}


must be recoded this way:
void DaxpyVector (const vector& x, const vector& y, const double a, vector& r)
{
double *xP, *yP, *rP;


xP = (double*)&x[0];
yP = (double*)&y[0];
rP = &r[0];

for (int i = 0; i < LENGTH; i++)
rP[i] = a * xP[i] + yP[i];




}

... reassigning the vectors to double* pointers so the compiler can emit vectorized code. A fix for this issue is a bit more complex and we are not yet sure when the compilers will be able to handle it optimally.

A few other things that can trip up the vectorizer:


  • use of class member variables in the loop, either as array pointers or loop count variables. Either reassign them to local stack variables or experiment with no aliasing options like /Oa, /Qansi-alias, /Ow.

  • any manipulation of vector classes, for example, size() and resize() calls, even outside the target loop can disable vectorization because of C++ exception handling anomalies. Either move them outside the function scope or try using the ‘–fno-exceptions’ switch.


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Optimization Notice
 

Intel® compilers, associated libraries and associated development tools may include or utilize options that optimize for instruction sets that are available in both Intel® and non-Intel microprocessors (for example SIMD instruction sets), but do not optimize equally for non-Intel microprocessors.  In addition, certain compiler options for Intel compilers, including some that are not specific to Intel micro-architecture, are reserved for Intel microprocessors.  For a detailed description of Intel compiler options, including the instruction sets and specific microprocessors they implicate, please refer to the “Intel® Compiler User and Reference Guides” under “Compiler Options."  Many library routines that are part of Intel® compiler products are more highly optimized for Intel microprocessors than for other microprocessors.  While the compilers and libraries in Intel® compiler products offer optimizations for both Intel and Intel-compatible microprocessors, depending on the options you select, your code and other factors, you likely will get extra performance on Intel microprocessors.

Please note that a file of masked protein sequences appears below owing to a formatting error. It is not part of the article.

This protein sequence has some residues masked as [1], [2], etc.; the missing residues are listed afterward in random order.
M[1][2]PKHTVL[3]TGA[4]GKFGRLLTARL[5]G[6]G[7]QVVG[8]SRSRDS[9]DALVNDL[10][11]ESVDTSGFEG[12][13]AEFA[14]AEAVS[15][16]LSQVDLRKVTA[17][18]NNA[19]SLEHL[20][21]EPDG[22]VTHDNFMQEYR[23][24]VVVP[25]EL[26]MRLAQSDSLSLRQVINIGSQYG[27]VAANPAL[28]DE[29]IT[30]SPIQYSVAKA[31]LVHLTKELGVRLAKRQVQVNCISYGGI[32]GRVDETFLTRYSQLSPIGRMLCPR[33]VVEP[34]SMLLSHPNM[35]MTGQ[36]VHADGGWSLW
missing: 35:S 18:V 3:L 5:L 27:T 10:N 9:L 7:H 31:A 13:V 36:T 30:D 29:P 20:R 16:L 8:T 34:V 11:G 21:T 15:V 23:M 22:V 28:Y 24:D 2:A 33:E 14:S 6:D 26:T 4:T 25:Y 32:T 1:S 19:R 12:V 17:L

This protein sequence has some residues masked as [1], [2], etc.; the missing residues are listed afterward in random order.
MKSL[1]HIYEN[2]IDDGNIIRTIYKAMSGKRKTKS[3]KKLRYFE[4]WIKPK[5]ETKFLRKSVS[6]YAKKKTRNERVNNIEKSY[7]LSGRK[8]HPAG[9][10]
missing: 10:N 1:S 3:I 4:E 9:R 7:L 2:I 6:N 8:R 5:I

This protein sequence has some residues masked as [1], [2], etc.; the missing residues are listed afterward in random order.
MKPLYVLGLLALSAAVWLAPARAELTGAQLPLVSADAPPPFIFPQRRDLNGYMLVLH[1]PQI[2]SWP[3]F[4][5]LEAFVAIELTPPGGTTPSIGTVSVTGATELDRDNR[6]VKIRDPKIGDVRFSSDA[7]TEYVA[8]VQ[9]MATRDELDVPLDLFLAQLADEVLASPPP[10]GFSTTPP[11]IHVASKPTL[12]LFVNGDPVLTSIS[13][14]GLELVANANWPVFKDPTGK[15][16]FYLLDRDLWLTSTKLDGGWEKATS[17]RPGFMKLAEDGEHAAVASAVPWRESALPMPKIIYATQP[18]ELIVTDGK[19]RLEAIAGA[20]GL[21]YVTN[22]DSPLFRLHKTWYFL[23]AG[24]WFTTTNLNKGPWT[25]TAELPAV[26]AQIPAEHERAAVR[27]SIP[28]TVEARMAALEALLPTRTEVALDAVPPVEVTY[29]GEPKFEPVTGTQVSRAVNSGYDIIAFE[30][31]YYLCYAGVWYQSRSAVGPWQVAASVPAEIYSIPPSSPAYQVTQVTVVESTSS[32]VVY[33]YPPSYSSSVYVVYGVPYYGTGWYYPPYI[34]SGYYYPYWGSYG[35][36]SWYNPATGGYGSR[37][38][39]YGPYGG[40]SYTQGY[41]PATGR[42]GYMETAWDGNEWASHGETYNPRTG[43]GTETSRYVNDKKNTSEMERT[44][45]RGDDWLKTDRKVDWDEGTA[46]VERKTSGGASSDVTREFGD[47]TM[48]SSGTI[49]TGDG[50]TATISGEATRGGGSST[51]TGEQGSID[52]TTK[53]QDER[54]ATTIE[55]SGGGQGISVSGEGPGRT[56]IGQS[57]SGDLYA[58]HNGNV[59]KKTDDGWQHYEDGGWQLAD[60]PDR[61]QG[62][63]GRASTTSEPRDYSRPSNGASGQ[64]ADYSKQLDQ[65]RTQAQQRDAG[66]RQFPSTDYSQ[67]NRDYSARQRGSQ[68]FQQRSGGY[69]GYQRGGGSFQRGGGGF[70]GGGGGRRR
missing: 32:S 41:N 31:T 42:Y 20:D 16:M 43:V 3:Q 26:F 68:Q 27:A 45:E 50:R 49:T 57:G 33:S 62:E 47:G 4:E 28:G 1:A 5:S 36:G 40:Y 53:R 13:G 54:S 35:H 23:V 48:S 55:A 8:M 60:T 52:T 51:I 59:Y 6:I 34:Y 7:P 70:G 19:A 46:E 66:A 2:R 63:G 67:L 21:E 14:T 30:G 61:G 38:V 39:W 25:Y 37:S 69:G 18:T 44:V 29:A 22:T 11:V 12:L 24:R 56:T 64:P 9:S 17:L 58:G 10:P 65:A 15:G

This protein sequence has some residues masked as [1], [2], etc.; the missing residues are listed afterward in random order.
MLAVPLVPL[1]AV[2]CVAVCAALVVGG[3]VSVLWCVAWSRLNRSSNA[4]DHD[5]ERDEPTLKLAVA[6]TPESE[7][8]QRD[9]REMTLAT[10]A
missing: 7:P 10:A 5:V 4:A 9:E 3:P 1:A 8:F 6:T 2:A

Intel® compilers, associated libraries and associated development tools may or may not optimize to the same degree for non-Intel microprocessors for optimizations that are not unique to Intel microprocessors.  These optimizations include Intel® Streaming SIMD Extensions 2 (Intel® SSE2), Intel® Streaming SIMD Extensions 3 (Intel® SSE3), and Supplemental Streaming SIMD Extensions 3 (Intel® SSSE3) instruction sets and other optimizations.  Intel does not guarantee the availability, functionality, or effectiveness of any optimization on microprocessors not manufactured by Intel.  Microprocessor-dependent optimizations in this product are intended for use with Intel microprocessors.

 

While Intel believes our compilers and libraries are excellent choices to assist in obtaining the best performance on Intel® and non-Intel microprocessors, Intel recommends that you evaluate other compilers and libraries to determine which best meet your requirements.  We hope to win your business by striving to offer the best performance of any compiler or library; please let us know if you find we do not.

 

Notice revision #20101101

 

 

 

 

 

 

 

 

 

 

For more complete information about compiler optimizations, see our Optimization Notice.